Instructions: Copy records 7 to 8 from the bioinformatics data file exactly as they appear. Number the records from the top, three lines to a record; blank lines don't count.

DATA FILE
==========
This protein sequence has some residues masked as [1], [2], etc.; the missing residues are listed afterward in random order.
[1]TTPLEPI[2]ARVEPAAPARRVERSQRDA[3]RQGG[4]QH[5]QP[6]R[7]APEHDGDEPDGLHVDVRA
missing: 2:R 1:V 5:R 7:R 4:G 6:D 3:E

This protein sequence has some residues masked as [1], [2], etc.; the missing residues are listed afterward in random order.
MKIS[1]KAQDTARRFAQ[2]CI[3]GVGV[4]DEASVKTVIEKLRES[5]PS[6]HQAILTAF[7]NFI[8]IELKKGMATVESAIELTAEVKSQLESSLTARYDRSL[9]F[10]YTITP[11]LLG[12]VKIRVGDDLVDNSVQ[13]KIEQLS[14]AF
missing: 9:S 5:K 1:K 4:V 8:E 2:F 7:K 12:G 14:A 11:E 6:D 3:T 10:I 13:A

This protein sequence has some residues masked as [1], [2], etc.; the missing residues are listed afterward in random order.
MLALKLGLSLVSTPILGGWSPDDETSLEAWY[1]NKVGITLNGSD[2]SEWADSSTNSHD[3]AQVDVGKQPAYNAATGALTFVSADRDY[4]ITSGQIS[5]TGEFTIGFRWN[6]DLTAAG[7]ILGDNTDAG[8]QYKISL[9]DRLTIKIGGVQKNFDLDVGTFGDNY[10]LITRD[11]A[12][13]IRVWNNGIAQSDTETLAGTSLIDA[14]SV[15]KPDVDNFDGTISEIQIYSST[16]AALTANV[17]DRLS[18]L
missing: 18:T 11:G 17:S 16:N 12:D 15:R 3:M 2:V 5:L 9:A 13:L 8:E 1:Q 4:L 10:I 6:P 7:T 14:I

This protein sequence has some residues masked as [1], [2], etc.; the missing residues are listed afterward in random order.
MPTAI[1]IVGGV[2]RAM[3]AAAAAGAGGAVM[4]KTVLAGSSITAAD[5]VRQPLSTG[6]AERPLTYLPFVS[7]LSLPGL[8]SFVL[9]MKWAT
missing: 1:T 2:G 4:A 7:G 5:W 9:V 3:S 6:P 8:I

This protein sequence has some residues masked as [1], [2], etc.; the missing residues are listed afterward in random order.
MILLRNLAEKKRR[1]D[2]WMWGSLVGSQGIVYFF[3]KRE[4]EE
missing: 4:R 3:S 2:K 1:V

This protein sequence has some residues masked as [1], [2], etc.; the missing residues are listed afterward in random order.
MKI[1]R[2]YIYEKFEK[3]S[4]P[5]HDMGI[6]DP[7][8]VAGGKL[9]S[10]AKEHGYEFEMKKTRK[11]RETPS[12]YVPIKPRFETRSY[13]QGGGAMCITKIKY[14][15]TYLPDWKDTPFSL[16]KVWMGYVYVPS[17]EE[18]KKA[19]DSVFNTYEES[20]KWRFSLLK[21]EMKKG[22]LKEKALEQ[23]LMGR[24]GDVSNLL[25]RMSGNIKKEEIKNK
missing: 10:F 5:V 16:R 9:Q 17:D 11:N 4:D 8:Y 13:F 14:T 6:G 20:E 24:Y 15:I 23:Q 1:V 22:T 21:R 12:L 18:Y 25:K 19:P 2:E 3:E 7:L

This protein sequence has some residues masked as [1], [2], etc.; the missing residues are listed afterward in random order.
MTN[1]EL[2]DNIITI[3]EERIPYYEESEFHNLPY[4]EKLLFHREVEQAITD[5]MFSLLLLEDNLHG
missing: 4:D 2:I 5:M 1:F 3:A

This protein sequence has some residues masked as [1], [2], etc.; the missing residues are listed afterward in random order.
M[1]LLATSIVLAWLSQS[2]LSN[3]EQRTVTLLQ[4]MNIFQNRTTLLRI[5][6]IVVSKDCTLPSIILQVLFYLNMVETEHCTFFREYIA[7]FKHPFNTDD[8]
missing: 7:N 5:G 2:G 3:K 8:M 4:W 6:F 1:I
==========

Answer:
This protein sequence has some residues masked as [1], [2], etc.; the missing residues are listed afterward in random order.
MTN[1]EL[2]DNIITI[3]EERIPYYEESEFHNLPY[4]EKLLFHREVEQAITD[5]MFSLLLLEDNLHG
missing: 4:D 2:I 5:M 1:F 3:A

This protein sequence has some residues masked as [1], [2], etc.; the missing residues are listed afterward in random order.
M[1]LLATSIVLAWLSQS[2]LSN[3]EQRTVTLLQ[4]MNIFQNRTTLLRI[5][6]IVVSKDCTLPSIILQVLFYLNMVETEHCTFFREYIA[7]FKHPFNTDD[8]
missing: 7:N 5:G 2:G 3:K 8:M 4:W 6:F 1:I